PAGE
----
In today’s Bible reading* King Solomon looks back at his life and realizes it was all for nothing. Solomon could truly say, “Been there. Done that.” Solomon had everything anyone would want.
In the end, all he could say was that it was worthless.
God gave Solomon a blank check: Anything he wanted! And all he asked for was wisdom. Because of his wise request, God also gave him riches, wealth, and glory. (2 Chronicles 1:11-12) His priorities were in the right place. At least at the beginning of his reign as king.
He makes five statements about how satisfying life has been for him:
All things are wearisome, more than anyone can say. The eye is not satisfied by seeing or the ear filled with hearing.
Ecclesiastes 1:8 (CSB)
There is a person without a companion, without even a son or brother, and though there is no end to all his struggles, his eyes are still not content with riches. “Who am I struggling for,” he asks, “and depriving myself of good things?” This too is futile and a miserable task.
Ecclesiastes 4:8 (CSB)
The one who loves silver is never satisfied with silver, and whoever loves wealth is never satisfied with income. This too is futile.
Ecclesiastes 5:10 (CSB)
A man may father a hundred children and live many years. No matter how long he lives, if he is not satisfied by good things and does not even have a proper burial, I say that a stillborn child is better off than he.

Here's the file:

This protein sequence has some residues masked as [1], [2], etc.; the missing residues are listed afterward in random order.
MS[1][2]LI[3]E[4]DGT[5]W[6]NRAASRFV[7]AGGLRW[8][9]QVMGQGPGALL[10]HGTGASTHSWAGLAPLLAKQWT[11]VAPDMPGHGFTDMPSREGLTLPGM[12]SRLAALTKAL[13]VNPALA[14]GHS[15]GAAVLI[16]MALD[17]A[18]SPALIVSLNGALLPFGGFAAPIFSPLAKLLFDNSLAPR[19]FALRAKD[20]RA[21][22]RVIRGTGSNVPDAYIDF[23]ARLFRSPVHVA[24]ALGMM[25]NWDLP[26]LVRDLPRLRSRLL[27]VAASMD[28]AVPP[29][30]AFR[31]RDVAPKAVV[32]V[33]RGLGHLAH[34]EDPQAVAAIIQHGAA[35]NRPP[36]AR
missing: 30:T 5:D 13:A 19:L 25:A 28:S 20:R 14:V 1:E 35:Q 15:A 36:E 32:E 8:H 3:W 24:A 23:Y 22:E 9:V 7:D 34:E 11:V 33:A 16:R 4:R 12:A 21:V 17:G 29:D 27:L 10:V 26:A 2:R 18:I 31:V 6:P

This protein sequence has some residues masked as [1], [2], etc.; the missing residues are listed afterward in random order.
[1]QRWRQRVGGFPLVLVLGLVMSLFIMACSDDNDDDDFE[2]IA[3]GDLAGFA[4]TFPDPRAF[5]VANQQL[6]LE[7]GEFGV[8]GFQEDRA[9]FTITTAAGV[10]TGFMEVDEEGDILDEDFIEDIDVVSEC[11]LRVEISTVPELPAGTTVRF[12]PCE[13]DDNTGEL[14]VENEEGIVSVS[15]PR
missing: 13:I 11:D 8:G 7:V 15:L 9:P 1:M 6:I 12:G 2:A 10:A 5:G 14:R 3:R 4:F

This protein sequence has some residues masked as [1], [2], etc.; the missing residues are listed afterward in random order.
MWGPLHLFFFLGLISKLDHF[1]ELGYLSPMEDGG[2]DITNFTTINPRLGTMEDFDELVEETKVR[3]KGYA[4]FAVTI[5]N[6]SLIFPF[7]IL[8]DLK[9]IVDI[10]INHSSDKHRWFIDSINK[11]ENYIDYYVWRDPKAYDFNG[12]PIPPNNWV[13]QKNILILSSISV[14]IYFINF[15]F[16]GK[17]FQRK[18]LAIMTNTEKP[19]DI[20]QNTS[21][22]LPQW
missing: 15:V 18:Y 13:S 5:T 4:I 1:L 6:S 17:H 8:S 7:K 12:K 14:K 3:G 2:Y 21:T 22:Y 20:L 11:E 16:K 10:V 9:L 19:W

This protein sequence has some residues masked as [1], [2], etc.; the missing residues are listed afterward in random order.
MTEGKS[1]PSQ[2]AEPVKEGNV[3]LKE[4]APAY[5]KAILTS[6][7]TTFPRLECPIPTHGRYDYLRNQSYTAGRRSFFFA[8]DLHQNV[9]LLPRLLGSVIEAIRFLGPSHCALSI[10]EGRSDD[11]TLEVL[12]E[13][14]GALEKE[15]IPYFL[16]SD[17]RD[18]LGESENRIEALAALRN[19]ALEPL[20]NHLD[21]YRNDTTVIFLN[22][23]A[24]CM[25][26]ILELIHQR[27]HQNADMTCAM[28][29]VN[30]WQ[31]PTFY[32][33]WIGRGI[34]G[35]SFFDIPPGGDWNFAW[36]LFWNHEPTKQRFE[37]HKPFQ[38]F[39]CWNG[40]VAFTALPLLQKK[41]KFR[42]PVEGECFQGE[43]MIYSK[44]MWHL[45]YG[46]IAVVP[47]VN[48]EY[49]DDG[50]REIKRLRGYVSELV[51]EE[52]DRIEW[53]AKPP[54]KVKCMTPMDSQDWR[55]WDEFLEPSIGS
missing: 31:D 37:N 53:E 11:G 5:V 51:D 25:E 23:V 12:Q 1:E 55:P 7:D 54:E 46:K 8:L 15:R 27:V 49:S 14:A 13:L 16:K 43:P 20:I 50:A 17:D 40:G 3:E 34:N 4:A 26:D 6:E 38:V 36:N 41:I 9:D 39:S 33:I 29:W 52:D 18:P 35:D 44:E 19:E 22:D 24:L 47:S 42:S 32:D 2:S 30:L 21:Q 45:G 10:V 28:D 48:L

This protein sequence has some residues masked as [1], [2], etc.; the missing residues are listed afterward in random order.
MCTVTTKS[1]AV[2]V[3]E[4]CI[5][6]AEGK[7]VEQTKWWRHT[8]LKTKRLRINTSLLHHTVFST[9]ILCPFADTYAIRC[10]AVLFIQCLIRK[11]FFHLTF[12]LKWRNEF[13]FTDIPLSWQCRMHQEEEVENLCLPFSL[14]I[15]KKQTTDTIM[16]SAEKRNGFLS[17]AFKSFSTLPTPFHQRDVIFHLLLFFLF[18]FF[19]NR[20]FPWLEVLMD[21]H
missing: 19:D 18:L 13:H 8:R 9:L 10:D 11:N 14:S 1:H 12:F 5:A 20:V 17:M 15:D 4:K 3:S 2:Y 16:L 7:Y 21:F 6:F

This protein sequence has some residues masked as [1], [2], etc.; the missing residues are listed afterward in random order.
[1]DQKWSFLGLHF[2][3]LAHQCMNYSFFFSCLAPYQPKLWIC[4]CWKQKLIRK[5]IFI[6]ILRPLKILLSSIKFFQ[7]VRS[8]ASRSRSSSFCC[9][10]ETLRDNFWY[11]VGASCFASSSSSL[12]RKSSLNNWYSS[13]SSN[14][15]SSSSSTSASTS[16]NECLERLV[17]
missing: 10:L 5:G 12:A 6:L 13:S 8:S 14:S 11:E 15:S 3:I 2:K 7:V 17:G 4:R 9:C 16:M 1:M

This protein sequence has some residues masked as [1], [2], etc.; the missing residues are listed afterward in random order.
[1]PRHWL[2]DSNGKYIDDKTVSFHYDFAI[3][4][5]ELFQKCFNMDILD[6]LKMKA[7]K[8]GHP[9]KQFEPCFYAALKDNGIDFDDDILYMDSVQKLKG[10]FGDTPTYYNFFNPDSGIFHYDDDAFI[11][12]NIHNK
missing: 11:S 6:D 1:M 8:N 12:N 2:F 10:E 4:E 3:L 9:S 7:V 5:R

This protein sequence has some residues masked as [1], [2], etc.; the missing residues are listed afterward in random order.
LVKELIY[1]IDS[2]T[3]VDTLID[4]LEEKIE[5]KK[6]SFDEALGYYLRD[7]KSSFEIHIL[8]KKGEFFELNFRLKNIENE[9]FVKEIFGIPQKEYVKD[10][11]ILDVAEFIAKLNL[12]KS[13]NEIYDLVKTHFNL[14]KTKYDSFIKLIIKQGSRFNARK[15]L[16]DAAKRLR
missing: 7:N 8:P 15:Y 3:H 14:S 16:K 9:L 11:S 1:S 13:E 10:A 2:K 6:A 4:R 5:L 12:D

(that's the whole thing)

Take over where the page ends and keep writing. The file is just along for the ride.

Ecclesiastes 6:3 (CSB)
All of a person’s labor is for his stomach, yet the appetite is never satisfied.
Ecclesiastes 6:7 (CSB)
The man who had it all: wisdom, riches, wealth, and glory, said it was all meaningless. Had Solomon gone mad? What about all that he said in the Book of Proverbs about purpose in life? It seems that Solomon forgot what he said from yesterday’s reading, “Without revelation people run wild, but one who follows divine instruction will be happy.” Proverbs 29:18 (CSB)
Solomon had one thousand women at his disposal. He had lots of stuff. We was famous. Everyone looked up to him. But something was missing. Nothing satisfied.
He had seven hundred wives who were princesses and three hundred who were concubines, and they turned his heart away. When Solomon was old, his wives turned his heart away to follow other gods. He was not wholeheartedly devoted to the Lord his God, as his father David had been.
1 Kings 11:3–4 (CSB)
Having so many wives was his downfall. Instead of bringing them to His God, he embraced theirs. And that was the one thing that God warned him about. God said that he would always have a descendant on the throne, so long as he (and they) followed David’s example of being completely committed to Him. (2 Chronicles 7:17–22)
What are you doing to stay true in your walk with God? What can you do to walk closer to God? What distractions do you need to remove from your life so that you can better keep your focus on God? How can you improve your relationship with Him? How can I help?
* Chapters covered in today’s reading: